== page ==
Of course the problem with the ending is that it’s silly. Not only does it seriously resemble Voyager episodes like Future’s End and The Killing Game spliced together but it completely defuses the conclusion of the entire season’s arc and its payoff in favor of a gimmicky conclusion that the audience is likely to treat the same way it did the similar ending of the remake of Planet of the Apes.

Storytelling requires continuity. It requires an understanding of the emotional journey and the parts of the narrative that make a story whole. Zero Hour is yet another demonstration that Rick Berman and Brannon Braga understand nothing of the kind. Zero Hour’s ending screams of unoriginality and desperation. Not to mention contempt for the same viewers who sat through a season of the Xindi arc expecting more of a payoff than Archer waking up in the Twilight Zone.

Star Trek Enterprise episode review – Countdown

Synopsis: The Sphere Builders act to thwart the crew and Xindi’s attempts to stop the weapon from being armed

Review: As the last episode before the season finale, Countdown is appropriately suspenseful and ominous. But at the close of the season it also delivers a strong episode by harnessing the power of characters who have been all too often kept in the shadows this season in favor of exploitative Trip and T’Pol material.

star trek enterprise countdownReed once again emerges as a troubled but determined leader and his scenes with Major Hayes compromise some of the most moving scenes this season that speak eloquently about command and responsibility all the more so for being understated even as it is clear that strong currents of emotion are boiling underneath. Both Steven Culp and Dominic Keating deliver excellent and restrained performances as they finally resolve their conflict in favor of the mission.

Unfortunately we haven’t seen nearly enough of Major Hayes and Reed has been woefully underused this season. Hoshi too has been barely visible this season manages to nearly compensate for it in only a few scenes in which she shows strength and courage amidst her fear. And Phlox fighting with Captain Archer over transporting Hoshi is yet another great moment in the work of yet another underused Enterprise character.

Even Commander Dolim, despite the cheesy makeup, cheesy character and pretty much cheesy everything somehow comes off as menacing perhaps because his tone is that of cold grim amusement like Gul Dukat, rather than a cartoon monster. He is not senseless or consumed by hatred but coldly determined to do his job while enjoying it in a grim sort of way at the same time.

The only weak moment in the episode really comes when we get another round of Trip and T’Pol’s whining. Suddenly the episode grinds to a halt while we indulge in some more cheap soap opera. Worse yet I experienced a flashback and was certain that I had somewhat stepped back into an episode of Voyager with Paris and Torres bickering at each other. And after all Trip is Paris with a southern accent and T’Pol with her emotions out of control is increasingly turning into Bellana. God alone knows why TPTB decided that 4 years of Paris and Torres weren’t enough and that we needed another 5 but apparently that’s what we’re going to get.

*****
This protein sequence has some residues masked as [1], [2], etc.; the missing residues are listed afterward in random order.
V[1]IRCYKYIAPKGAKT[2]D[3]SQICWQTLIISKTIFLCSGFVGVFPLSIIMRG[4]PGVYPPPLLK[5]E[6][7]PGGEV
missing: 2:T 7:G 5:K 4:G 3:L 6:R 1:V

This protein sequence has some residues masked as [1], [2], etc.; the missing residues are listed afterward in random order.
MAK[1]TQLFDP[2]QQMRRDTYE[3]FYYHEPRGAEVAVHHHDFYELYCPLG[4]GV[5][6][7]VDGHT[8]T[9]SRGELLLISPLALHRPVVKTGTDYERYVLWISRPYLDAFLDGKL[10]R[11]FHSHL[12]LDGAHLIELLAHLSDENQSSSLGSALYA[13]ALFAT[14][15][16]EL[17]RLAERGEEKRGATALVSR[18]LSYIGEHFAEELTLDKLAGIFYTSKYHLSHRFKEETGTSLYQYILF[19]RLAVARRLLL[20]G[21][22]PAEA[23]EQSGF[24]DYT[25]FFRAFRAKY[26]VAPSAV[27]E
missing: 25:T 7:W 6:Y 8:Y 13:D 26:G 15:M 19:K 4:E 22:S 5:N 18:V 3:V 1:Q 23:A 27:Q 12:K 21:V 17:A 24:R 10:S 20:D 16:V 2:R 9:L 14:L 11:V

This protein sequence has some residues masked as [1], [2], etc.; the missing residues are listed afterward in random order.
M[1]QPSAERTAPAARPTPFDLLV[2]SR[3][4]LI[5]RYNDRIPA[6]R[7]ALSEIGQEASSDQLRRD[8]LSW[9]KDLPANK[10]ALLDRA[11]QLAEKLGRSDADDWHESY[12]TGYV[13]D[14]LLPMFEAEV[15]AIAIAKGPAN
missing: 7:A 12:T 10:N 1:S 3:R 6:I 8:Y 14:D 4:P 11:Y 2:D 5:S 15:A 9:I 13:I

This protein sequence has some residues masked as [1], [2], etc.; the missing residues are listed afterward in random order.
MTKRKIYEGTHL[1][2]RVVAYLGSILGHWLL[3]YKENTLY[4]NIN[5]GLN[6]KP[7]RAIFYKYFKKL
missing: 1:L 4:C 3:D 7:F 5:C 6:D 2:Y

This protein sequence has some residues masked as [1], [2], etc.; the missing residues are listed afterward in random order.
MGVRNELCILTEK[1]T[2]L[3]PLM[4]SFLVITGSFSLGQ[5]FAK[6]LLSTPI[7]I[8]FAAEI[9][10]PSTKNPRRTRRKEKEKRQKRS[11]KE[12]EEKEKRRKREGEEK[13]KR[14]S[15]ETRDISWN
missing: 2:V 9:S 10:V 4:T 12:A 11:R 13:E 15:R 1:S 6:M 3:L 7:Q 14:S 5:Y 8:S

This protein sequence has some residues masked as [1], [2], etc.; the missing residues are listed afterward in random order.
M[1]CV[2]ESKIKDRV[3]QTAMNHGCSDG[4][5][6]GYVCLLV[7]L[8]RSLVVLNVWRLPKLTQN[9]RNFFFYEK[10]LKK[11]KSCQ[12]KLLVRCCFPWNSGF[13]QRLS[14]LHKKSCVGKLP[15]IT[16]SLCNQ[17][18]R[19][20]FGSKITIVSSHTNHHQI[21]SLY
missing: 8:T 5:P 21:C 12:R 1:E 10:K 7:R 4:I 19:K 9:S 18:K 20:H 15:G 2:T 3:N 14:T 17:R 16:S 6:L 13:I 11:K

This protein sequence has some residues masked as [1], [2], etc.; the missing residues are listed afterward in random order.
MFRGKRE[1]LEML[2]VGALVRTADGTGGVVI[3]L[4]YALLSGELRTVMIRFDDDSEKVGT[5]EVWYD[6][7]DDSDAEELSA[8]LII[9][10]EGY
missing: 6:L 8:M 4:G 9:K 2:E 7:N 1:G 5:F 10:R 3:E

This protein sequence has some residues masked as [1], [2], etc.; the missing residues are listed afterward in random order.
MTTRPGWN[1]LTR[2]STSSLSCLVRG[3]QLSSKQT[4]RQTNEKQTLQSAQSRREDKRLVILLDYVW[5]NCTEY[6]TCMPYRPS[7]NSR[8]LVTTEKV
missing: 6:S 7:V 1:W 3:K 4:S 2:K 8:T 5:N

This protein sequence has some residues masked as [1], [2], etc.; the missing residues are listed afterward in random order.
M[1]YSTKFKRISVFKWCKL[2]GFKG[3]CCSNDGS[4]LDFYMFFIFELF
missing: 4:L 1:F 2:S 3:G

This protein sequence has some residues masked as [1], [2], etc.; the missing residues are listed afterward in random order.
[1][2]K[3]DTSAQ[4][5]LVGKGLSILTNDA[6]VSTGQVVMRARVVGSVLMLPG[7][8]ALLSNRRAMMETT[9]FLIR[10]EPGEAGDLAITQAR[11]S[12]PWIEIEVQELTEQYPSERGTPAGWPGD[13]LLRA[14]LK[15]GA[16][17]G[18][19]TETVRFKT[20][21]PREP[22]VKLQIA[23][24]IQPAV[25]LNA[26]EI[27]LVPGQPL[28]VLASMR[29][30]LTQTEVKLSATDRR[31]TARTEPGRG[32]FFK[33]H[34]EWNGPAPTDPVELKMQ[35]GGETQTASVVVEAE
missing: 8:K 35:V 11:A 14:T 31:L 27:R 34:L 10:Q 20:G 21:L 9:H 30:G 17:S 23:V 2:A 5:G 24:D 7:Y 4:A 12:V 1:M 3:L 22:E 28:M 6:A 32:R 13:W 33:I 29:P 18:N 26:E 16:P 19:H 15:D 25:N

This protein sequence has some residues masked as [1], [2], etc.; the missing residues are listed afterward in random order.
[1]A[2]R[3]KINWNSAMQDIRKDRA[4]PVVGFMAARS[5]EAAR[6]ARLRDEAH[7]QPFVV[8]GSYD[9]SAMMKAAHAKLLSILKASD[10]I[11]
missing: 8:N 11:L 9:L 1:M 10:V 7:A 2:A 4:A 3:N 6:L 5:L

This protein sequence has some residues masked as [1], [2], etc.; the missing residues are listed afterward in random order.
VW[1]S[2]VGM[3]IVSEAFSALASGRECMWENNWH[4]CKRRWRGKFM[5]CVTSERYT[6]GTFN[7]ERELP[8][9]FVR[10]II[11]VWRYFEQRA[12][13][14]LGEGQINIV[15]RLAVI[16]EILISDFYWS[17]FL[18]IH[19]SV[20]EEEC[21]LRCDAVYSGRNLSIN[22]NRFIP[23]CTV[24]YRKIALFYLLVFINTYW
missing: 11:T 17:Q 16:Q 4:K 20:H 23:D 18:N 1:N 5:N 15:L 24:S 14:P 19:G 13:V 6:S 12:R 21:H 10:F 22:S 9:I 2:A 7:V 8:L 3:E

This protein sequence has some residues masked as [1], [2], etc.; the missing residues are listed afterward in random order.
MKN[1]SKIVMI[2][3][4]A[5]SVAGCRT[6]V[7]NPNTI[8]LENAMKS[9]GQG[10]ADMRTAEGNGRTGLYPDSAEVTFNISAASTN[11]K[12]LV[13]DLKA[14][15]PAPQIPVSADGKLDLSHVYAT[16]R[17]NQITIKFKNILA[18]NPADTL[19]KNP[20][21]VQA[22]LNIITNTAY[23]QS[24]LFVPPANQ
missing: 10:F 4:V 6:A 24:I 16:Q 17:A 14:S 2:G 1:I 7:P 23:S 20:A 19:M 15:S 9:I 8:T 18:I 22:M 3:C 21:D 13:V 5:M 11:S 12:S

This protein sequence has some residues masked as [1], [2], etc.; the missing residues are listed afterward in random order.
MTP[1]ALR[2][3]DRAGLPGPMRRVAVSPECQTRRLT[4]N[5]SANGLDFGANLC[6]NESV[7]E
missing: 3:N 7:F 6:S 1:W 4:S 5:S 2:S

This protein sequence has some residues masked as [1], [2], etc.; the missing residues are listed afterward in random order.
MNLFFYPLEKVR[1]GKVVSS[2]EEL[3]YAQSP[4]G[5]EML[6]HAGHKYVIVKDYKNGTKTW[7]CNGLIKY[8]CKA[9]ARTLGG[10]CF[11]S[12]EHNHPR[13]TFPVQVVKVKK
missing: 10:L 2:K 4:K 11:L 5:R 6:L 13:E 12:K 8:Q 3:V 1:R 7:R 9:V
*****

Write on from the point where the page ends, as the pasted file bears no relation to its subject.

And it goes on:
Considering the ending, you almost wish T’Pol and Trip would really get their own ship along with their own spinoff show in which they could voyage around the galaxy annoying alien species and giving them erotic massages. As things stand now UPN would unfortunately probably be a lot more interested in ordering it than a 5th season of Enterprise.

Countdown itself suffers from the premise of the idea that the Xindi can deliver the weapon from their council area and then directly to earth in a matter of hours. This steps up the suspense but it also looks ridiculous. Enterprise should have broadened the Xindi arc by adding an extra episode that would have focused on the pursuit of the weapon and the interrogation of Hoshi, the relationships with the Xindi and perhaps Dolim and the Insectoids questioning the real role of the Sphere Builders. There’s a lot of rich material here that’s going untapped because of the need to artificially accelerate the pace.

Archer’s deal with the acquatics though is a nice touch. Up till now the Xindi seemed to have been all too willing to go along with anything Archer wanted. The deal though is a more plausible exchange in which they aid Archer in exchange for something of interest to them. Though the move to transfer the team going after the weapon to a Xindi ship while leaving Enterprise and most of the crew in the Expanse hacking into a Sphere seems off. It makes logical sense but not emotional sense to leave Enterprise out of the fight to stop the Xindi weapon.

Nevertheless the transfer scene is effective and has overtones of Voyager’s Year of Hell separation sequence. Archer’s voiceover log giving the exact date as the ships launch and the crew members prepare for combat is another excellent scene that sets up the momentous events to follow. And the dinner at which Archer, Trip and T’Pol discuss their future plans after the ‘war is over’ nails each bit of dialogue just right. Chris Black’s skills with dialogue are evident yet again in turning even ordinary banter into exchanges that really connect with the underlying themes. It is many ways striking to see the opening of Enterprise with a rundown of humanity’s exploration accomplishments that seems to have nothing at all to do with the show today. Scenes like this look to a future beyond.